Cambodian Grrrl by Anne Elizabeth Moore
27th Mar 2012
Moore specifically set out with the aim of teaching the young women how to make ‘zines.
Armed with her experience of America’s underground culture (she was co-publisher of Punk Planet) and a strong DIY ethos (see: Unmarketable), she wanted to share her knowledge and skills in a project partly inspired by the Sandinistas who developed literacy programmes so that people could educate themselves, write their own histories and share them.
She knew that her students would be second generation Khmr Rouge survivors and that the educational system meant they would know little about the genocide that took 2 million Cambodian lives in the 1970s, but what she didn’t realise was how much she had to learn.
It’s worth mentioning here that whilst sceptics might jump to ‘western arts-activist type goes to poor country to Do Good’ conclusions, Moore is very open about her experiences, intentions and doubts.
After her first day: “I evaluated the last 24 hours and thought to myself: You came here to make zines?”
What follows, though the book is a slim 96 pages, is more than an essay or a travelogue as Moore gets to know the women and opens up discussion about sex trafficking, human rights issues in the face of globalisation and the importance of fighting for freedom of speech.
Initially, to overcome the language barrier, Moore turned to the thing that helps her to make sense of the world: music. As she describes in a Book Notes interview,
“to explain what zines were and could do—to young people who are taught to write via rote memorization, and who live under an oppressive regime where journalists are regularly threatened, harmed, or worse for printing facts about the government—I used music.”
Her playlist included tracks from Liz Phair (‘Extraordinary’: hoping the gritty driving guitar in the opening, Phair’s own sweet voice, and catchy tune would cause these young women to wander around the city singing, “I am extraordinary,” and that, somehow, the country would take notice) and Kathleen Hanna (‘I Wish I Was Him’: “because it precisely mirrored the conversations I had with these young women, who wanted to work in politics or do journalism or run banks—if only they’d been born men”).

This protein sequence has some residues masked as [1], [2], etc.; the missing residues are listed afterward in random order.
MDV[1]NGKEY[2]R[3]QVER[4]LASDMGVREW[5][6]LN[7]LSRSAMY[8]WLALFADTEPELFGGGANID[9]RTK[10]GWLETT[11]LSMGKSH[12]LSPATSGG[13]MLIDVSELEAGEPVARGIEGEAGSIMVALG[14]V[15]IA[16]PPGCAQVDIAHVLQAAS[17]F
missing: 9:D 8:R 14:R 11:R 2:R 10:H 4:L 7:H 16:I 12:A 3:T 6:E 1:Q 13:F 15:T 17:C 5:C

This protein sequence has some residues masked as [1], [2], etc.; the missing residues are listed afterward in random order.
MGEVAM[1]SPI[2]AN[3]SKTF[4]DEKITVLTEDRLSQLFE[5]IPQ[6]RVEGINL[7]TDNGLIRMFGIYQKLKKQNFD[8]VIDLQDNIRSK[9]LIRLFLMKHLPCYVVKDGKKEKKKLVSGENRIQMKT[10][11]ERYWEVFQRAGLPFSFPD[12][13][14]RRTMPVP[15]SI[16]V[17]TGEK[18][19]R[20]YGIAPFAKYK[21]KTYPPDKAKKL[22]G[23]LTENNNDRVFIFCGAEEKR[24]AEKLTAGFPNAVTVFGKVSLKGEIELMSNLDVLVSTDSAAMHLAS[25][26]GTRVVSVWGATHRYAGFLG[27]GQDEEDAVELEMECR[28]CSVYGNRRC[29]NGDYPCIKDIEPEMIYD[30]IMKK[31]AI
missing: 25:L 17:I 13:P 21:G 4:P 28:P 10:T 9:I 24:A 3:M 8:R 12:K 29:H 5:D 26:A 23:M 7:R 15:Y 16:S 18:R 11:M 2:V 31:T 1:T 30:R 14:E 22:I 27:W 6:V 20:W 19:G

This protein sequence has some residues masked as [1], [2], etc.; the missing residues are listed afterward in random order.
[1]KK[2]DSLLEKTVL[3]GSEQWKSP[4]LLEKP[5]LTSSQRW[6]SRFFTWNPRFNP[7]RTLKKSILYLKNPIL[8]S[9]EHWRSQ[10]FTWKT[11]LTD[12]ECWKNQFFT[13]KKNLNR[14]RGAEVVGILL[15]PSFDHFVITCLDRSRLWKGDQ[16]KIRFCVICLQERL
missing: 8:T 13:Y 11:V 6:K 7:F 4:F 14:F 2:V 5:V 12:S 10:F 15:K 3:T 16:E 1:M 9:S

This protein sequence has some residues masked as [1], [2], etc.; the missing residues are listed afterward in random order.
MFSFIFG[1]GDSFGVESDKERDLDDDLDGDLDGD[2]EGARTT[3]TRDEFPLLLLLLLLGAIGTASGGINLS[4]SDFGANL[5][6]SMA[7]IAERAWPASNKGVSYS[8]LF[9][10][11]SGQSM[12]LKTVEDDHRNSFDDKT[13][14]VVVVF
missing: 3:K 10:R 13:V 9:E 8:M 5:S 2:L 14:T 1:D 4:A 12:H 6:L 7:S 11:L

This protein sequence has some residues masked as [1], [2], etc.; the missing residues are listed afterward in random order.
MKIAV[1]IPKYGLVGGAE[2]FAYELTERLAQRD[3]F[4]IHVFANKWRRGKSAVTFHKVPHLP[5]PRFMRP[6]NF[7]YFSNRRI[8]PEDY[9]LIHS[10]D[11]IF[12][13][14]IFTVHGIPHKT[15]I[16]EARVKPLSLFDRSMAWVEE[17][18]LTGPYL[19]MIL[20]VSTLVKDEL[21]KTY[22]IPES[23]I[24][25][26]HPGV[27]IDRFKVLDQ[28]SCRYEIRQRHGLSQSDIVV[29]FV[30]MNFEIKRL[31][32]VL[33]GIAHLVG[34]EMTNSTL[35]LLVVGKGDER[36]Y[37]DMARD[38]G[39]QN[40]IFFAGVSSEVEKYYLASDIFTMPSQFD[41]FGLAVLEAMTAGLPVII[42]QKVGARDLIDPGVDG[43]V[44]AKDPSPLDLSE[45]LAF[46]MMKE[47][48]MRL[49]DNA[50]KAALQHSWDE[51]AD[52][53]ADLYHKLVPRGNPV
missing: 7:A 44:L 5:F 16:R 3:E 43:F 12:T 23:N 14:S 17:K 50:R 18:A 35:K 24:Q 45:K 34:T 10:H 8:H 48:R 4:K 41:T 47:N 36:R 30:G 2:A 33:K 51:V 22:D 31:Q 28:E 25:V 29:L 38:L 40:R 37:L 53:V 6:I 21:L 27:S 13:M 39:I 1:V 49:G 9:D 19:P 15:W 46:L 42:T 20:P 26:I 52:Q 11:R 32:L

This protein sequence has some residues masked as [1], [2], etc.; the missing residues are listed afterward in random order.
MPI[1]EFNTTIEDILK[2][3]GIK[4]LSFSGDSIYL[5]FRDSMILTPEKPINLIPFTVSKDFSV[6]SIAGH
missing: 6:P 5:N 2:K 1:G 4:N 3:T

The project was all about making connections, understanding differences and creating a sense of belonging for the students – a safe environment for them to explore their opinions, ask questions and not be afraid to say – or write – that they want change.
Cambodian Grrrl is written by Moore, but is all about the young women she lives with teaches and the problems they face in a country where the infrastructure is failing a large proportion of the population, bribery and corruption in the political and educational systems are rife and self-censorship is expected from all.
Writing, debating and sharing their views in print is a risk and the women in the book are protected by false names and their publications distributed mainly in tourist spots, written in English.
Moore’s next book, New Girl Law: Drafting a Future for Cambodia (published later this year), documents a specific project that faced censorship in Cambodia and the US but had a profound effect on the young women involved and has the potential to reach many more. The Chbap Srei (Girl Law) is a 17th Century set of instructions for Cambodian women on how to behave and present yourself.
This code of conduct makes such recommendations as singing in “sweet voice”, averting your eyes when a man enters the room and remaining still if a man beats you.
The group of young women working with Moore decided to rewrite the Girl Law, to challenge the gender inequality and make a bold statement about human rights and the treatment of women in Cambodia.
It remains to be seen what the lasting impact of these projects will be, but in Cambodian Grrrl, Moore has produced a book that, as Mu Socha MP (Women’s Rights Leader, Sam Rainsy Party, Cambodia) says, “proves to us the power of writing, of recording, and the importance of giving value to each other’s life.”
Cambodian Grrrl is available for just $7.95 from Cantankerous Titles or £5.39 on Amazon.
Recommended for: Anyone who has ever sat down with a pile of photocopied pages, a mixtape, a notebook or a pen and wanted to say something.
Other recommended reading: The Road of Lost Innocence (Somaly Mam); A Girl’s Guide to Taking Over the World: Writings from the Girl Zine Revolution (eds. Tristan Taormino & Karen Green); Afghan Women’s Writing Project (website); Intensity, The 10th Anniversary Anthology (WriteGirl) ; Girls to the Front: The True Story of the Riot Grrrl Revolution (Sara Marcus)